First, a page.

So it is with everyone…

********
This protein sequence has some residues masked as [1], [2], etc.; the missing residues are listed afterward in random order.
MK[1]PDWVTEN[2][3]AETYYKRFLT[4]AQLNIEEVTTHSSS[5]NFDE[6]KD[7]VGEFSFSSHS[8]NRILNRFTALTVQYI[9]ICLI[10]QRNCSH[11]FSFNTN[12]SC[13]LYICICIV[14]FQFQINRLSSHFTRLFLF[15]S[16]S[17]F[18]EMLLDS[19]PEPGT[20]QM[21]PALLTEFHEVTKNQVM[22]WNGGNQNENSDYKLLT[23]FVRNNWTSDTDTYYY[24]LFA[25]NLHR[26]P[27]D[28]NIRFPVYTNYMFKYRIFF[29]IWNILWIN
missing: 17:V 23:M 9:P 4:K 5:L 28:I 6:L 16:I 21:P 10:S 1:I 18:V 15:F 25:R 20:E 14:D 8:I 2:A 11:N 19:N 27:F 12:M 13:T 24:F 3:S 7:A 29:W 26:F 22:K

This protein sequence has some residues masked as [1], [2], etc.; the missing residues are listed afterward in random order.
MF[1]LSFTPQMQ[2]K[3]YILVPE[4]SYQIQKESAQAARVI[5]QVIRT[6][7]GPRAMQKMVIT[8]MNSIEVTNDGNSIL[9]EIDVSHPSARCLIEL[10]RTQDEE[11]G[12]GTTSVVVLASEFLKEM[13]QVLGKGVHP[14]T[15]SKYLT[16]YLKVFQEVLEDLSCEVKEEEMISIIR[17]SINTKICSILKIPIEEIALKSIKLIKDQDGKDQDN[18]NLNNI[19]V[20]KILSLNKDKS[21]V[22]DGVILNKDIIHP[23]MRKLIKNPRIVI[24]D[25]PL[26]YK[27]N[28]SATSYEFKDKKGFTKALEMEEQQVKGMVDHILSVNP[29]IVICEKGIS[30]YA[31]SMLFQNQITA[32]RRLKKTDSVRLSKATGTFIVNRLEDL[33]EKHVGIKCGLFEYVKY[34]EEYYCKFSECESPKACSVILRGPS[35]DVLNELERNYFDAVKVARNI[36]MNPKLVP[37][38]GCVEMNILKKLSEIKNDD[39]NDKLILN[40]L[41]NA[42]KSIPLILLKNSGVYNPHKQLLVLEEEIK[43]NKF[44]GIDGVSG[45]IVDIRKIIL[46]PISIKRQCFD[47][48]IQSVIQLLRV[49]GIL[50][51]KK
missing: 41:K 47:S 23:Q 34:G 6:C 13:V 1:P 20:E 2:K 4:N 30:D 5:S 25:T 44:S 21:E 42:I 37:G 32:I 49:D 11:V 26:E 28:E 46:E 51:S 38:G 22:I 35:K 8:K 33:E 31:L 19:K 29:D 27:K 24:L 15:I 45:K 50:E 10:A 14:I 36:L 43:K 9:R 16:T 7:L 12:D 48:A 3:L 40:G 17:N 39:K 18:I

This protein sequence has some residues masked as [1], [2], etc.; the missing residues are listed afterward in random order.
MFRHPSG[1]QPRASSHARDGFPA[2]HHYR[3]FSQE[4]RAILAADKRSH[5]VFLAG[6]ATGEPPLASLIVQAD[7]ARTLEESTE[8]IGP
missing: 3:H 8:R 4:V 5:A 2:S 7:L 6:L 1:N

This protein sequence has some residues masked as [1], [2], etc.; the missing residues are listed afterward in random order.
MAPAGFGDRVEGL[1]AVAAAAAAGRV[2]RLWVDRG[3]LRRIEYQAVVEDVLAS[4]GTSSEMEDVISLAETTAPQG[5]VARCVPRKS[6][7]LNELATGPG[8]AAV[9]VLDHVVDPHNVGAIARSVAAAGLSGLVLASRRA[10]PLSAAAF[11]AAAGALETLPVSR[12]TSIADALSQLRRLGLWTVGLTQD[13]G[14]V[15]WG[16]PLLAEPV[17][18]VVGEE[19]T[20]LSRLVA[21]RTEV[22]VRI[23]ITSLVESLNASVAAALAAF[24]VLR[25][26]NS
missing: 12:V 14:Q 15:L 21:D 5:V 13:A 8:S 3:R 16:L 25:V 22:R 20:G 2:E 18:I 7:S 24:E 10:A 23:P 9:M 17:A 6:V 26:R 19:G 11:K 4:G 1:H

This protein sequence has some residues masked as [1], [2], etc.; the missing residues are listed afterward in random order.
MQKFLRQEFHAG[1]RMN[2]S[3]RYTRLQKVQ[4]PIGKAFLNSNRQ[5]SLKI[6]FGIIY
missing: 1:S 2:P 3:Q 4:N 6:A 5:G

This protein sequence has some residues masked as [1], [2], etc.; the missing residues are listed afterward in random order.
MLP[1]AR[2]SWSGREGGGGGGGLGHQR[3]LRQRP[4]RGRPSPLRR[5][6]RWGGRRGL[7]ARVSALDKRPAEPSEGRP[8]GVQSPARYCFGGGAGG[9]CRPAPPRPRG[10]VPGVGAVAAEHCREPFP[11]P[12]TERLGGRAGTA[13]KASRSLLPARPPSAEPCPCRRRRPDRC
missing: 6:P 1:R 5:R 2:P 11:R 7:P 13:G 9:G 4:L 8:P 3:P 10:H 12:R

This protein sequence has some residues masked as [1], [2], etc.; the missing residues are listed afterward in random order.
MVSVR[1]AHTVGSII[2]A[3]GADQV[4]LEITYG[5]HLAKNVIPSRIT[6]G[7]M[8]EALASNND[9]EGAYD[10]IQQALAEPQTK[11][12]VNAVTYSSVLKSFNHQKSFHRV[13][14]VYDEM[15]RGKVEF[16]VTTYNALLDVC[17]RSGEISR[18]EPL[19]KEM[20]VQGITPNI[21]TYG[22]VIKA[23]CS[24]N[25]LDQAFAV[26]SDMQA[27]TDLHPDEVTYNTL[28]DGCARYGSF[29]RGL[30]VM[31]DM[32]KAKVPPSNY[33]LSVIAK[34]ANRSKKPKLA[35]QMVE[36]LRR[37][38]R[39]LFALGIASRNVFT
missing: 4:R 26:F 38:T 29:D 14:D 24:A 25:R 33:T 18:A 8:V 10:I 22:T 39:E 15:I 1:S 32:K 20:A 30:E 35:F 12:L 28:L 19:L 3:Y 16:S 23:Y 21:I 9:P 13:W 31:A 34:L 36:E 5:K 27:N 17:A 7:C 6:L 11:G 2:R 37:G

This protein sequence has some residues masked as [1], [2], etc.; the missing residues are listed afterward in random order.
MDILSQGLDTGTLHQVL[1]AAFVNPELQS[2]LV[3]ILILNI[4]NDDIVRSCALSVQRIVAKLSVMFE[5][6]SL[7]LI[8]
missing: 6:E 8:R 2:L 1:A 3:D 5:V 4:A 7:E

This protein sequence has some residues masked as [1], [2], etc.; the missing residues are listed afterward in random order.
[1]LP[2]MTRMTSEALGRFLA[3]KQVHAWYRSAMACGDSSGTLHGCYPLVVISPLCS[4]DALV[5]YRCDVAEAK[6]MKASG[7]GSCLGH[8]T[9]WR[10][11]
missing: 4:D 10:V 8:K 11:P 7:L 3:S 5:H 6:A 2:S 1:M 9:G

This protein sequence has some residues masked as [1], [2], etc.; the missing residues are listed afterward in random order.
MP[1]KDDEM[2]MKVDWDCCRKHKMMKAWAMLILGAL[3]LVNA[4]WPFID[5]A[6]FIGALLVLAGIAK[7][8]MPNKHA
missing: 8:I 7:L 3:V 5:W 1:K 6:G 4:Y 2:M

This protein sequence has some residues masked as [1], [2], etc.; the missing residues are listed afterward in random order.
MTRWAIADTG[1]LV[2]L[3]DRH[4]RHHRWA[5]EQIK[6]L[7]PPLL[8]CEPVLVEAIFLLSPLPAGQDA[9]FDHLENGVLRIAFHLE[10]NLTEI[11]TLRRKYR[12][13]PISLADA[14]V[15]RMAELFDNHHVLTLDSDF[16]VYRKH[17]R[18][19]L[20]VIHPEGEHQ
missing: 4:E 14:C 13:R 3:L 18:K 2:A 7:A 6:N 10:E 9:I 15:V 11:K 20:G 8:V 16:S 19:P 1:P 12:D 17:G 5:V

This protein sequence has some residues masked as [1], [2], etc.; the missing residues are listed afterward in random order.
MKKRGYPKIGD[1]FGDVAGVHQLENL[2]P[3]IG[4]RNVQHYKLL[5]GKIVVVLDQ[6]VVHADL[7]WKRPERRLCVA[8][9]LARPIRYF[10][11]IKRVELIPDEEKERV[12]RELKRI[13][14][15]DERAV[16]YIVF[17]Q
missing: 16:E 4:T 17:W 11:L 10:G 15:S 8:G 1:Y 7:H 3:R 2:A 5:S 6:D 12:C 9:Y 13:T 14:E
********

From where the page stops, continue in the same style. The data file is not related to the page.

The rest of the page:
Now there was a Pharisee named Nicodemus, a leader of the Jews.2He came to Jesus by night and said to him, “Rabbi, we know that you are a teacher who has come from God; for no one can do these signs that you do apart from the presence of God.” 3Jesus answered him, “Very truly, I tell you, no one can see the kingdom of God without being born from above.” 4Nicodemus said to him, “How can anyone be born after having grown old? Can one enter a second time into the mother’s womb and be born?” 5Jesus answered, “Very truly, I tell you, no one can enter the kingdom of God without being born of water and Spirit. 6What is born of the flesh is flesh, and what is born of the Spirit is spirit. 7Do not be astonished that I said to you, ‘You must be born from above.’ 8The wind blows where it chooses, and you hear the sound of it, but you do not know where it comes from or where it goes. So it is with everyone who is born of the Spirit.” 9Nicodemus said to him, “How can these things be?” 10Jesus answered him, “Are you a teacher of Israel, and yet you do not understand these things? 11“Very truly, I tell you, we speak of what we know and testify to what we have seen; yet you do not receive our testimony. 12If I have told you about earthly things and you do not believe, how can you believe if I tell you about heavenly things? 13No one has ascended into heaven except the one who descended from heaven, the Son of Man. 14And just as Moses lifted up the serpent in the wilderness, so must the Son of Man be lifted up,15that whoever believes in him may have eternal life. 16“For God so loved the world that he gave his only Son, so that everyone who believes in him may not perish but may have eternal life. 17“Indeed, God did not send the Son into the world to condemn the world, but in order that the world might be saved through him. John 3:1-17